Last updated : 26 January 2003 By Editor
He may be one of the most hated visitors to Old Trafford but Roy Keane still thinks he's the best in Britain. Despite the red card he received for trying to grab him round the neck last season.

Keane said: "I've had run-ins with him but that's football. It doesn't take anything away from what I think of him as a player.

"I don't know him as a person but, as a player, you'd have to say he's been the best in England - maybe Europe - over the last 10 years.

"Especially when you think of the injuries he's had, the goals he's got and the all-round package - he's been great. I just wish he'd come here. It was a pity he never came here."

So who does Keano think is the best?

"Growing up, I'd say Maradona. But it's easier talking about players you've played with or against.

"I'd say Zidane is up there and Rivaldo was outstanding when I played against him.

"People think I have a problem with Alan Shearer but I don't and I think he's an outstanding player. Those would be my top three. Hopefully, that's not disrespectful to others."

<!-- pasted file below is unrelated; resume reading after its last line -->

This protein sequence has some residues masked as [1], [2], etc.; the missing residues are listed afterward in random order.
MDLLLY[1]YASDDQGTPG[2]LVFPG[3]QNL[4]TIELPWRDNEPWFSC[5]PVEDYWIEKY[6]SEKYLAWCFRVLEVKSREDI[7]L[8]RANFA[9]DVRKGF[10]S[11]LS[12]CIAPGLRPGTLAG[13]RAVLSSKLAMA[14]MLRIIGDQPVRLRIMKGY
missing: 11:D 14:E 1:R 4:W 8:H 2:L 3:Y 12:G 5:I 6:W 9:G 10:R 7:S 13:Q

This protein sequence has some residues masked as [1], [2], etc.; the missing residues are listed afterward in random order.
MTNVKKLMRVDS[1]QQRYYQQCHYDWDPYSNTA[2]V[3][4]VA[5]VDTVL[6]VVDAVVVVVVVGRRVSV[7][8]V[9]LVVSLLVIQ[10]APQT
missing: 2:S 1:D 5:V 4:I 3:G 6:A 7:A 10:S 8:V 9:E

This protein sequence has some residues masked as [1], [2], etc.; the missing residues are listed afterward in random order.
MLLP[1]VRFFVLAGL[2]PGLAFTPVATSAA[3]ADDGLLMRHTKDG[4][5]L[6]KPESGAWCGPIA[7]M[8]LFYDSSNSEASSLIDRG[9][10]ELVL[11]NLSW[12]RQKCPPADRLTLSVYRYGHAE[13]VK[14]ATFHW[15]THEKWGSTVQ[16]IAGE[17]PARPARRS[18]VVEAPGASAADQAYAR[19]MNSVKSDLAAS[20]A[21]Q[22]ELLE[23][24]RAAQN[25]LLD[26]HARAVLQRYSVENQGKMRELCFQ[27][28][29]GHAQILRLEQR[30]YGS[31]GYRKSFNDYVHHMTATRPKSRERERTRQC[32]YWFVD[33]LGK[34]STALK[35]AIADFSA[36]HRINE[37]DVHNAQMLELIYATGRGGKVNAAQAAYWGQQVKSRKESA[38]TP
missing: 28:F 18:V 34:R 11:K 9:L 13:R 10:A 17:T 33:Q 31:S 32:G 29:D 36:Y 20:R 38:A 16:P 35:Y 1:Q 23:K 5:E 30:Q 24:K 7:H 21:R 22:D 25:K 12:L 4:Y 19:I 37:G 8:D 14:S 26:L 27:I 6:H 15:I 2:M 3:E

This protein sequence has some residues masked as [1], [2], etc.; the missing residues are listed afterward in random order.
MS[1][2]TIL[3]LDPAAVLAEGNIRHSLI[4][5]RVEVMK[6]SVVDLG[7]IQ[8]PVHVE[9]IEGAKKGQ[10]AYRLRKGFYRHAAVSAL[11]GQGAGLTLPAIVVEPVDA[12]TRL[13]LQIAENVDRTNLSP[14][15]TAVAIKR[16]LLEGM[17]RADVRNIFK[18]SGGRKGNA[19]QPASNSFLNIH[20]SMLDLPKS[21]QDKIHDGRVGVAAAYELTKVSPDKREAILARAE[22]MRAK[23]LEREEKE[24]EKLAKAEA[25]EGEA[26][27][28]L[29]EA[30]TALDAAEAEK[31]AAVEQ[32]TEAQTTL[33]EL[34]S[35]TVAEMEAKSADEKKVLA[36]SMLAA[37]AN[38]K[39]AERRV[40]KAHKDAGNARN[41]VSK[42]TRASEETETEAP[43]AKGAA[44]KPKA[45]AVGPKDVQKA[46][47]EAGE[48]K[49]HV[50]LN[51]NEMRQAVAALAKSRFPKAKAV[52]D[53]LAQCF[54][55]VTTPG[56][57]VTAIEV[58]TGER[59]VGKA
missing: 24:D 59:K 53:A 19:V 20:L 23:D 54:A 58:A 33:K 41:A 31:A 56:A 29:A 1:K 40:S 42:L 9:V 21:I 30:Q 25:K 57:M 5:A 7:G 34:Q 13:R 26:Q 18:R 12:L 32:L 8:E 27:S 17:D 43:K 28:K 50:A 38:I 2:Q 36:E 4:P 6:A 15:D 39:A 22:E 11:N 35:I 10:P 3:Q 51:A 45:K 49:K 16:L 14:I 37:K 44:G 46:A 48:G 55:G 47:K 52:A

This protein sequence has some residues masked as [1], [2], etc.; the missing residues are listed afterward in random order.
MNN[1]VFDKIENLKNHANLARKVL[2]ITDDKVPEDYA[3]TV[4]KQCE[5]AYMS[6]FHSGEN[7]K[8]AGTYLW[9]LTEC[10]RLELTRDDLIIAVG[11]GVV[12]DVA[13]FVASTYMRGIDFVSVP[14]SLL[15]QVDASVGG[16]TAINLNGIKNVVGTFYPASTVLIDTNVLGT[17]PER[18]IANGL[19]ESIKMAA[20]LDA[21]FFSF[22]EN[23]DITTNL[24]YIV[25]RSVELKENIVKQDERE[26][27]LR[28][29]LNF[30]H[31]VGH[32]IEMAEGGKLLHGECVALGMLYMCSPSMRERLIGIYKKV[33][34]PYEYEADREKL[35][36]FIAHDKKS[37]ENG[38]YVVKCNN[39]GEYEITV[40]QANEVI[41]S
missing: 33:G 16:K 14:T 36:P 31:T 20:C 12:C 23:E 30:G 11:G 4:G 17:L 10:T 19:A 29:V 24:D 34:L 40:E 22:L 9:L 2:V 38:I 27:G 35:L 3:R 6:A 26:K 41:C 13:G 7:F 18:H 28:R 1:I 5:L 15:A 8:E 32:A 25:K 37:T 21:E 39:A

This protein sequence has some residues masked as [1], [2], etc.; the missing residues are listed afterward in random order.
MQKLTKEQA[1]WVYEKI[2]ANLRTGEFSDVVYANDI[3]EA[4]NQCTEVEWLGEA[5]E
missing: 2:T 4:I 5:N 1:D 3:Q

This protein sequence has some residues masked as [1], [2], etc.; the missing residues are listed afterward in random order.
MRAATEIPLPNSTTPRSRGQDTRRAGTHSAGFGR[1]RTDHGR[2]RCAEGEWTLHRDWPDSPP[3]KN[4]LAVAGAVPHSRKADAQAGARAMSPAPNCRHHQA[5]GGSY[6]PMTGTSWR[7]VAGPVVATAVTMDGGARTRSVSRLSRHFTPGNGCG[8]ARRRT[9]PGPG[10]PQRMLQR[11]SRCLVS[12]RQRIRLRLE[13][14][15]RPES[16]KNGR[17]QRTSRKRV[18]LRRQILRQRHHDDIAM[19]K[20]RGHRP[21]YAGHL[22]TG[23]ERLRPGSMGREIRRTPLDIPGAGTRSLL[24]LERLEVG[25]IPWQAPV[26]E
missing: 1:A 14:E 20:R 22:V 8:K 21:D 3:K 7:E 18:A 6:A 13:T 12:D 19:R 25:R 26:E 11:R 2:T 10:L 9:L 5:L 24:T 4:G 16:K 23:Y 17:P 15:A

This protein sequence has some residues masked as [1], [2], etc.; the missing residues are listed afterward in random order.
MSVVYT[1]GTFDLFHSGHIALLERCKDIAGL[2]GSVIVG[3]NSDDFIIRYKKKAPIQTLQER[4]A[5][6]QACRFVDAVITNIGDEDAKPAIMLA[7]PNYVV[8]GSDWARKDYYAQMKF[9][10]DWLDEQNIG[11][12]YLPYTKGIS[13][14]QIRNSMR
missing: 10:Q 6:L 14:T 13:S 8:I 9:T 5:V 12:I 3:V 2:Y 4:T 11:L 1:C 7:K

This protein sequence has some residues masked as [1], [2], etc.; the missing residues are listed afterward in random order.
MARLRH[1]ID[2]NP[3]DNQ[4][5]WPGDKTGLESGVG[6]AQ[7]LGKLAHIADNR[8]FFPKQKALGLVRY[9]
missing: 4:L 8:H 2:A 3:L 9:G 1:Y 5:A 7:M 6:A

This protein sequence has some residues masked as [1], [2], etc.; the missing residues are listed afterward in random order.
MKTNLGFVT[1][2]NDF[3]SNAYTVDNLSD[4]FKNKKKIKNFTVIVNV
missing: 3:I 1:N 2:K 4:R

Meanwhile Keane's International career could be over according to the Guardian as The FAI look set to install Brian Kerr as their new coach.

Ireland's youth team coach, Brian Kerr, will be named this week to succeed Mick McCarthy as manager of the Republic's national side.

His appointment means that Roy Keane, who is thought to have backed Bryan Robson's candidature for the post, is unlikely ever to play for Ireland again. Kerr, 49, was considered a rank outsider to take over when McCarthy quit in controversial circumstances last November.

But he defied the odds - which tumbled from 25-1 to 2-5 in recent weeks - and overcame higher profile hopefuls like Robson, Peter Reid, Kevin Moran, Frank Stapleton, John Aldridge and the former Japan manager, Phillipe Troussier, to clinch the job.

A Dubliner, he is the first home-based Ireland coach since Eoin Hand, who stepped down in 1985. Yesterday Hand welcomed the appointment, maintaining it was an astute move by the FAI. 'This way we get to link the development of the domestic game in Ireland with the national senior squad,' he said. 'Brian understands the ethos of Irish football and with his capacity for hard work, I've no doubt he'll get results.'